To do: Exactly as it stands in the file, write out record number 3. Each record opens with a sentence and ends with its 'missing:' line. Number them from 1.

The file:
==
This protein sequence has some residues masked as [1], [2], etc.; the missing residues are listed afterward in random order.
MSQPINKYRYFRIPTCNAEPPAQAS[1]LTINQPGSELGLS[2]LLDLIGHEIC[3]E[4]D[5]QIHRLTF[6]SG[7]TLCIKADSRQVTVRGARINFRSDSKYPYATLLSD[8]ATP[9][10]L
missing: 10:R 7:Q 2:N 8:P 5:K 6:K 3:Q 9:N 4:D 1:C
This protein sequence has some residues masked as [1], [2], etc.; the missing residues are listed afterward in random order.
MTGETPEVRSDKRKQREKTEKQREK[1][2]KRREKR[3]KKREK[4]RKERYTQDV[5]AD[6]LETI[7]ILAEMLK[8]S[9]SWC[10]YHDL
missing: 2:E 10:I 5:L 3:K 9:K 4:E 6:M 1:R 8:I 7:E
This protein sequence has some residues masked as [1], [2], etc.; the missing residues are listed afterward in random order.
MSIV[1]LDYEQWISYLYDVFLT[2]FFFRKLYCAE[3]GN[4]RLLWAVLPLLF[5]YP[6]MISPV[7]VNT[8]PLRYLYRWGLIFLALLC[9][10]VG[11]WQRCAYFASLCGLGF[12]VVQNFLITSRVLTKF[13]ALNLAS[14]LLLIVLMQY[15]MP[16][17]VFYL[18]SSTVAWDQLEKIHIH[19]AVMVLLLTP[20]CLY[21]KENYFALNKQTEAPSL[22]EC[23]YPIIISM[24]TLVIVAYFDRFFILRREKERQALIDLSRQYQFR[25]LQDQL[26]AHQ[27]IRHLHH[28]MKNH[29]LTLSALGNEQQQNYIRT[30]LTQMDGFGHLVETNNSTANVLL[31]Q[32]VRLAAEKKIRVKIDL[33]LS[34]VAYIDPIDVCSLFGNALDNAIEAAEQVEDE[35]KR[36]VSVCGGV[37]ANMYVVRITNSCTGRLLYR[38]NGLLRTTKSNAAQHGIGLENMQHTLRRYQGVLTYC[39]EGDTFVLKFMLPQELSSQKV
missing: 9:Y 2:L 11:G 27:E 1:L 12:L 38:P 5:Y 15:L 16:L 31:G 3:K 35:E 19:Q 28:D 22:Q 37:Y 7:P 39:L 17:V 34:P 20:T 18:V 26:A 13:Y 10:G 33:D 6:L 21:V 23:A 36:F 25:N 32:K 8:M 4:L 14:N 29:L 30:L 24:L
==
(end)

This protein sequence has some residues masked as [1], [2], etc.; the missing residues are listed afterward in random order.
MSIV[1]LDYEQWISYLYDVFLT[2]FFFRKLYCAE[3]GN[4]RLLWAVLPLLF[5]YP[6]MISPV[7]VNT[8]PLRYLYRWGLIFLALLC[9][10]VG[11]WQRCAYFASLCGLGF[12]VVQNFLITSRVLTKF[13]ALNLAS[14]LLLIVLMQY[15]MP[16][17]VFYL[18]SSTVAWDQLEKIHIH[19]AVMVLLLTP[20]CLY[21]KENYFALNKQTEAPSL[22]EC[23]YPIIISM[24]TLVIVAYFDRFFILRREKERQALIDLSRQYQFR[25]LQDQL[26]AHQ[27]IRHLHH[28]MKNH[29]LTLSALGNEQQQNYIRT[30]LTQMDGFGHLVETNNSTANVLL[31]Q[32]VRLAAEKKIRVKIDL[33]LS[34]VAYIDPIDVCSLFGNALDNAIEAAEQVEDE[35]KR[36]VSVCGGV[37]ANMYVVRITNSCTGRLLYR[38]NGLLRTTKSNAAQHGIGLENMQHTLRRYQGVLTYC[39]EGDTFVLKFMLPQELSSQKV
missing: 9:Y 2:L 11:G 27:E 1:L 12:L 38:P 5:Y 15:L 16:L 31:G 3:K 35:E 19:Q 28:D 22:Q 37:Y 7:P 39:L 17:V 34:P 20:T 18:V 26:A 13:Y 10:G 33:D 6:L 21:V 23:A 36:F 25:N 32:K 8:M 4:L 14:N 29:L 30:L 24:L